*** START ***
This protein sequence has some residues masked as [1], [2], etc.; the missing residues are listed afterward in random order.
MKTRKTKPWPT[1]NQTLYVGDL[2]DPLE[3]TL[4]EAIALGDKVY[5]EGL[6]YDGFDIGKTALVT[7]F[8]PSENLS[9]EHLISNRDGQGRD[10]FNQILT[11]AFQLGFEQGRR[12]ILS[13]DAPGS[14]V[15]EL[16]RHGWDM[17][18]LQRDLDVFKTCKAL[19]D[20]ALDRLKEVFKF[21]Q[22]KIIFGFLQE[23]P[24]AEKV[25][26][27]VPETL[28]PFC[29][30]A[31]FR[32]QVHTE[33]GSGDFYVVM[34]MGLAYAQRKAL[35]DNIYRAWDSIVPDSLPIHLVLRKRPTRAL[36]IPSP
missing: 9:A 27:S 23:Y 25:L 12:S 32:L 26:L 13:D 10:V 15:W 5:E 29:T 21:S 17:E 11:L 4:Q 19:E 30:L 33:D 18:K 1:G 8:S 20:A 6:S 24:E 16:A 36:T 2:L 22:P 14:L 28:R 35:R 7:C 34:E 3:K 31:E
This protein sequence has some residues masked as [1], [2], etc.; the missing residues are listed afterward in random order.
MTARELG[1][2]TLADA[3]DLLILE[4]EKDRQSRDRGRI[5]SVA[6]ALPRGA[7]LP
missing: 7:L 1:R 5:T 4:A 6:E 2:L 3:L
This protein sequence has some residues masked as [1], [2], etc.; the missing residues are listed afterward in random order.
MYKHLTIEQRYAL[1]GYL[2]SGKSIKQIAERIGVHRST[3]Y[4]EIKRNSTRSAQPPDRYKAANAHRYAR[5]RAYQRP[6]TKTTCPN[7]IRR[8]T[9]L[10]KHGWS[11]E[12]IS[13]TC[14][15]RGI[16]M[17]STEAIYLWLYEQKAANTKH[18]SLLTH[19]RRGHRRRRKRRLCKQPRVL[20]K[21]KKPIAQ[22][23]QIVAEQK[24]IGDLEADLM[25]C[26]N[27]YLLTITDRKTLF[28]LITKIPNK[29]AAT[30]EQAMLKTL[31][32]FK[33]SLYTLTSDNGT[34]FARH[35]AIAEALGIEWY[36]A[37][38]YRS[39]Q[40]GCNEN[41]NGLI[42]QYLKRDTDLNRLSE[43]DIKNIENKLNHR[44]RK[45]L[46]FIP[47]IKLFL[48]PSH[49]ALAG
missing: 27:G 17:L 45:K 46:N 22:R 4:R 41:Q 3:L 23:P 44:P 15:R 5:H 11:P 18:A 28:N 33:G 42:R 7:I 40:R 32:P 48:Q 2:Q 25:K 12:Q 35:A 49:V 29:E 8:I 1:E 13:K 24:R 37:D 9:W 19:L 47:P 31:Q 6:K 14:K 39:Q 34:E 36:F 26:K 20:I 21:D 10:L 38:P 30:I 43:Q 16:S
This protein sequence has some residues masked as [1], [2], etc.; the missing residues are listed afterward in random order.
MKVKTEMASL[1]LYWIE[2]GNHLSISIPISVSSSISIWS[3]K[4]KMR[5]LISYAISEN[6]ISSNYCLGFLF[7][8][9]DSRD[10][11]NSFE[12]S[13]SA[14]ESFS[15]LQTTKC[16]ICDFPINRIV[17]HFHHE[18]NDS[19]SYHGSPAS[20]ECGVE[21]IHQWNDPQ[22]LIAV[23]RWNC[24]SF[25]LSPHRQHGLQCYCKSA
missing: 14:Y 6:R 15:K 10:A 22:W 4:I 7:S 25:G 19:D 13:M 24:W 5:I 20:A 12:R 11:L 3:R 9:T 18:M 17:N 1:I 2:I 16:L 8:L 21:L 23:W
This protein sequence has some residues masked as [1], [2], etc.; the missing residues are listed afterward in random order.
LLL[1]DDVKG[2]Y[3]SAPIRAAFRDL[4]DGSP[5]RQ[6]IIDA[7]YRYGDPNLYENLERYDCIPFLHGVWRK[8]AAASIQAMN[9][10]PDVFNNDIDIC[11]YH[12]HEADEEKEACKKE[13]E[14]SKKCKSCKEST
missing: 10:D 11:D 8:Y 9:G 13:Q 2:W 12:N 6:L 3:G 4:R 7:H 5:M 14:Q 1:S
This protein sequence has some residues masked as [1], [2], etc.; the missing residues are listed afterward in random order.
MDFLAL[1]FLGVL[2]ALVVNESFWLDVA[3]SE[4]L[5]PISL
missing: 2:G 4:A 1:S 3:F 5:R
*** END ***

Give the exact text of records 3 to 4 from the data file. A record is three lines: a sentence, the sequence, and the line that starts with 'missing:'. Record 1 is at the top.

This protein sequence has some residues masked as [1], [2], etc.; the missing residues are listed afterward in random order.
MYKHLTIEQRYAL[1]GYL[2]SGKSIKQIAERIGVHRST[3]Y[4]EIKRNSTRSAQPPDRYKAANAHRYAR[5]RAYQRP[6]TKTTCPN[7]IRR[8]T[9]L[10]KHGWS[11]E[12]IS[13]TC[14][15]RGI[16]M[17]STEAIYLWLYEQKAANTKH[18]SLLTH[19]RRGHRRRRKRRLCKQPRVL[20]K[21]KKPIAQ[22][23]QIVAEQK[24]IGDLEADLM[25]C[26]N[27]YLLTITDRKTLF[28]LITKIPNK[29]AAT[30]EQAMLKTL[31][32]FK[33]SLYTLTSDNGT[34]FARH[35]AIAEALGIEWY[36]A[37][38]YRS[39]Q[40]GCNEN[41]NGLI[42]QYLKRDTDLNRLSE[43]DIKNIENKLNHR[44]RK[45]L[46]FIP[47]IKLFL[48]PSH[49]ALAG
missing: 27:G 17:L 45:K 46:N 22:R 4:R 41:Q 3:L 23:P 44:P 15:R 5:H 11:P 18:A 28:N 33:G 42:R 7:I 40:R 32:P 48:Q 2:Q 25:K 12:Q 35:A 49:V 29:E 8:I 1:E 13:K 24:R 37:D 9:W 19:L 47:P 31:Q 6:K 14:K 39:Q 34:E 36:F 26:K 20:I 21:D 10:L 38:P 30:I 43:Q 16:S
This protein sequence has some residues masked as [1], [2], etc.; the missing residues are listed afterward in random order.
MKVKTEMASL[1]LYWIE[2]GNHLSISIPISVSSSISIWS[3]K[4]KMR[5]LISYAISEN[6]ISSNYCLGFLF[7][8][9]DSRD[10][11]NSFE[12]S[13]SA[14]ESFS[15]LQTTKC[16]ICDFPINRIV[17]HFHHE[18]NDS[19]SYHGSPAS[20]ECGVE[21]IHQWNDPQ[22]LIAV[23]RWNC[24]SF[25]LSPHRQHGLQCYCKSA
missing: 14:Y 6:R 15:K 10:A 22:W 4:I 7:S 25:G 19:D 13:M 24:W 5:I 20:A 12:R 11:L 3:R 9:T 18:M 17:N 1:I 2:I 16:L 8:L 21:L 23:W